893.102S/2415: Telegram

The Consul General at Shanghai ( Lockhart ) to the Secretary of State

241. Department’s 122, February 25, 9 p.m.

With reference to paragraph 1, I greatly fear that suspension of land regulations, or any part thereof, would result in prolonged delay and that members of the commission, and the Consular Body as its source of authority, would be faced with knotty problems, legal and otherwise, in exercise of administrative and financial functions. Commission must possess unquestioned legal authority to function satisfactorily and I foresee difficulty obtaining sanction of all governments concerned within time limit, unless British, American and Japanese Governments act speedily. Regarding paragraph 2, there are two special committees now working—one to revise tax system and explore possibilities [of] new sources of income and other to revise rates on owner occupied property. These two committees hope to have reports ready by April but this not certain. Details regarding nature of recommendations not yet available. Should such reports be available for April meeting of ratepayers and be adopted, amelioration referred to in paragraph 3 would probably follow, at least in some measure. With reference to paragraph 4 re the applications [reallocation?] of membership [a plan?] along lines suggested in paragraph 4 of this telegram would ease situation and should, if political considerations do not interpose, enable ratepayers’ meeting to provide Municipal Council with broader powers of taxation.
As regards feasibility, commission form of government as substitute for present elective council offers possible solution but steps necessary to bring about such change legally might be difficult to put in operation within short time remaining before election April 2. [Page 829] There is widespread dissatisfaction with present arrangement which requires election members on basis of property and rates and under a vague and questionable practice of so-called lot-splitting. Taxation system undeniably unfair and discriminatory. General demand for reform and equalization taxes.
I do not believe either British or American communities willing to accept any plan which would surrender control municipal affairs to Japanese or to combination Japanese and Chinese. At special meeting Executive Committee American Association called discuss British proposals, it was agreed American community should insist, if there is to be any reapportionment of present political representation, that American representation be same as British and Japanese, that is, if British and Japanese have 3 members each, Americans also shall have 3, and that there shall be equal representation as between occidentals and orientals with deciding vote to be cast by Chairman who shall be British. Rule at present is that Chairman may cast his own individual vote and in case of tie shall cast deciding vote. It was also sense of meeting that Occidental control of council (or commission) shall be retained by appointment of 2 satisfactory neutrals if number of councilors (or commissioners[)] is to be maintained at 14 [(]as at present) but with only 3 Chinese members. If Chinese membership is maintained at 5 as at present, and in addition 3 British, 3 Japanese and 3 Americans, the Oriental membership will then be 8 and Occidental 6, thus giving Chinese-Japanese control.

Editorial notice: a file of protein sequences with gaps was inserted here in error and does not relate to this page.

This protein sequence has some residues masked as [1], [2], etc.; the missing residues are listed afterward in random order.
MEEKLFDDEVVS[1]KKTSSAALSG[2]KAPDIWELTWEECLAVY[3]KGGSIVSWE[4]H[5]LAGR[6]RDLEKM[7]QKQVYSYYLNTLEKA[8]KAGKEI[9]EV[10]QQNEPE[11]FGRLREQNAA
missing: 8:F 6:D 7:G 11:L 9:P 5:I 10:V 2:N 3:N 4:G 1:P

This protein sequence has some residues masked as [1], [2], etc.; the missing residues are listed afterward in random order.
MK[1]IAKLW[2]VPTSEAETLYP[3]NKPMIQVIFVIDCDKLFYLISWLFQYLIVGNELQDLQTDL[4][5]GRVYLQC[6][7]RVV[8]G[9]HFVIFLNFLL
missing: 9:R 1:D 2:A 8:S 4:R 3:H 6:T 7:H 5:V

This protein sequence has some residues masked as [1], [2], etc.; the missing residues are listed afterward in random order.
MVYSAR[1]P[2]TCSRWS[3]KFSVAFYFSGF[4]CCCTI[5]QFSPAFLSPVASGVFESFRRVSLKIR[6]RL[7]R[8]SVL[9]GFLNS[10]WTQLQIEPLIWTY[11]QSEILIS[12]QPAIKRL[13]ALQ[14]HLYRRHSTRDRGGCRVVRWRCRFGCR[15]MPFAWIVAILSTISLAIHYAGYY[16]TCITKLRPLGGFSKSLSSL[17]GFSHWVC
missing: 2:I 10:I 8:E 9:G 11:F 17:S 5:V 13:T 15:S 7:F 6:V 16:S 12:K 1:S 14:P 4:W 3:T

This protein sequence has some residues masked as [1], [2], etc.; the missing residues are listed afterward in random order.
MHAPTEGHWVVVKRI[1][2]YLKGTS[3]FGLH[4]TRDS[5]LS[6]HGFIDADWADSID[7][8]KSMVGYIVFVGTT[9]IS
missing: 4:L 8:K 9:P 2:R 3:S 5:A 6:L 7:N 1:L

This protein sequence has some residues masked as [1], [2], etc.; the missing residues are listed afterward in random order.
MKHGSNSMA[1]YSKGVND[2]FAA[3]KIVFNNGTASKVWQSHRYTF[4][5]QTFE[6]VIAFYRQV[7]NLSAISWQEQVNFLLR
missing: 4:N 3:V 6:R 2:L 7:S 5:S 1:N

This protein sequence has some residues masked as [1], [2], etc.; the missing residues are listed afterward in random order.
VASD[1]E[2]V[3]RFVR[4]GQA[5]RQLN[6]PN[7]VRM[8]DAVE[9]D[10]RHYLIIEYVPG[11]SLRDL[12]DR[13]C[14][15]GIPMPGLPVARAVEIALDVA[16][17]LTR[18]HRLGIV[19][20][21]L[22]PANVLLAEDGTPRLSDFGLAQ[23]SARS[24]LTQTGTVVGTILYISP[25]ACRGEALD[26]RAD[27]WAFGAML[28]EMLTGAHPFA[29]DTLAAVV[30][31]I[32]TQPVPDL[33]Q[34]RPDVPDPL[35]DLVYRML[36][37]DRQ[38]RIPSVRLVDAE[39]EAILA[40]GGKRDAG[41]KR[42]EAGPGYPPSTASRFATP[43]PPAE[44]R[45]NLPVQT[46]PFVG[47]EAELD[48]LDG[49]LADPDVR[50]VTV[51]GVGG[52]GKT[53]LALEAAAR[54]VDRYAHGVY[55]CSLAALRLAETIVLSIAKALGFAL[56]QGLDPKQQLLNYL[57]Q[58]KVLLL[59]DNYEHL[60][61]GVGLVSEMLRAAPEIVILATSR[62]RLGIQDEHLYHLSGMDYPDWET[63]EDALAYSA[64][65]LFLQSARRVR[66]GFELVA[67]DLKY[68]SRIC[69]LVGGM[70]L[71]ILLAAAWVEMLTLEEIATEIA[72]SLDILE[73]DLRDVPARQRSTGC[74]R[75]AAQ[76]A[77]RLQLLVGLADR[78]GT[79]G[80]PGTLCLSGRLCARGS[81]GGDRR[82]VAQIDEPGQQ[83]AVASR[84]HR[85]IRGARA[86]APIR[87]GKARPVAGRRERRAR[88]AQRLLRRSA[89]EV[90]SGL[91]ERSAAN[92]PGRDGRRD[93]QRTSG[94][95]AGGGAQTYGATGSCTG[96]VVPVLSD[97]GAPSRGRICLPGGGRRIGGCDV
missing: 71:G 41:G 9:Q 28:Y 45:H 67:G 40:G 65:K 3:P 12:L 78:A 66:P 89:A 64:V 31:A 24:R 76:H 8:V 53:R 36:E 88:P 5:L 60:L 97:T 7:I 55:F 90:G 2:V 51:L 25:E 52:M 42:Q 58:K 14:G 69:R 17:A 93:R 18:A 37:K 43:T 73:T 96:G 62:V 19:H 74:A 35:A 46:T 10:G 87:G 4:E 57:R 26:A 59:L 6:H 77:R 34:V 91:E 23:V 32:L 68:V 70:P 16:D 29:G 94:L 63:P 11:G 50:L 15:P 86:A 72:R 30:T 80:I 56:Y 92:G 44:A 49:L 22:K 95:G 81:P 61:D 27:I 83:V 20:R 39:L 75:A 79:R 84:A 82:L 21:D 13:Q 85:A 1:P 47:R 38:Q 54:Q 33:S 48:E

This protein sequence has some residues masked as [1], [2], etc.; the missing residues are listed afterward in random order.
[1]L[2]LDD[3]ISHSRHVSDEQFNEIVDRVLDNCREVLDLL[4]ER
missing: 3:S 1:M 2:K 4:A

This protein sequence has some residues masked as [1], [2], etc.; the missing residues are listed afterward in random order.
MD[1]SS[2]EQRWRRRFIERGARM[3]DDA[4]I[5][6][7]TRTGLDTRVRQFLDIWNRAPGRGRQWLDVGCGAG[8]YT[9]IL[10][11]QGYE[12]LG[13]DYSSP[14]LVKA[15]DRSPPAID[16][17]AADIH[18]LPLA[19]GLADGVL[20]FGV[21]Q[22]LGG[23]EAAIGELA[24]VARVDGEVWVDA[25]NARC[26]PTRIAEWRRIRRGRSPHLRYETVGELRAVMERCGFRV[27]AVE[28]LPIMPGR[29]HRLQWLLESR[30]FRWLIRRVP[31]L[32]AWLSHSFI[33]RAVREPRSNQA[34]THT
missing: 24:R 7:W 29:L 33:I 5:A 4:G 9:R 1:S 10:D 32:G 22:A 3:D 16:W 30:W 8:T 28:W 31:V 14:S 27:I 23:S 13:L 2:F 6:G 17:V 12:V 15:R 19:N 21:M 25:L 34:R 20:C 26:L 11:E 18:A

A plan which I believe would have the best chance of acceptance and at the same time retain control would be a commission formed of 3 British, 3 Americans, [3] Japanese and 3 Chinese, making 12 in all, with a British Chairman. This would avoid necessity selecting a neutral or neutrals and would have virtue giving the military party most concerned equal voice in administration and would in no sense be partisan. Chinese authorities at Chungking, if they can be brought by American and British Embassies to realize situation that is developing here and far reaching [change?] that may ensue if amicable adjustment is not arrived at, should be willing accept such an arrangement. To reject it would almost certainly lead, if not now at least later, to Japanese domination of Settlement affairs. If this proposal meets with Department’s approval, I should like authority discuss it with American members of council and with my British and Japanese colleagues. This would seem offer only reasonable guarantee maintaining present balance authority. While by no means certain, it would be acceptable to Japanese or Chinese, I believe it to be more feasible than plan described in my 186, February 16 [13?], 4 p.m. and if agreed to ought to remove danger from holding elections and ratepayers’ meetings.
Japanese Consul General now engaged in consulting his ratepayers’ association, residents’ association and army and navy authorities preparatory submitting British proposal to Tokyo for instructions. Japanese Consul General agreeable to British proposals in principle but stresses need refrain from any action impinging Chinese sovereignty and desires defer discussion details, especially re apportionment national representation, until Japanese Government gives formal approval.
I should greatly appreciate an indication of Department’s attitude towards the British proposals or the possible alternative procedure mentioned in paragraph 4 above. Matter is pressing and Department’s guidance is urgently needed so that I may be in position to discuss it with my interested colleagues and the concerned Americans. Affairs of the municipality are in a critical shape.

Sent to the Department, repeated to Chungking and Peiping.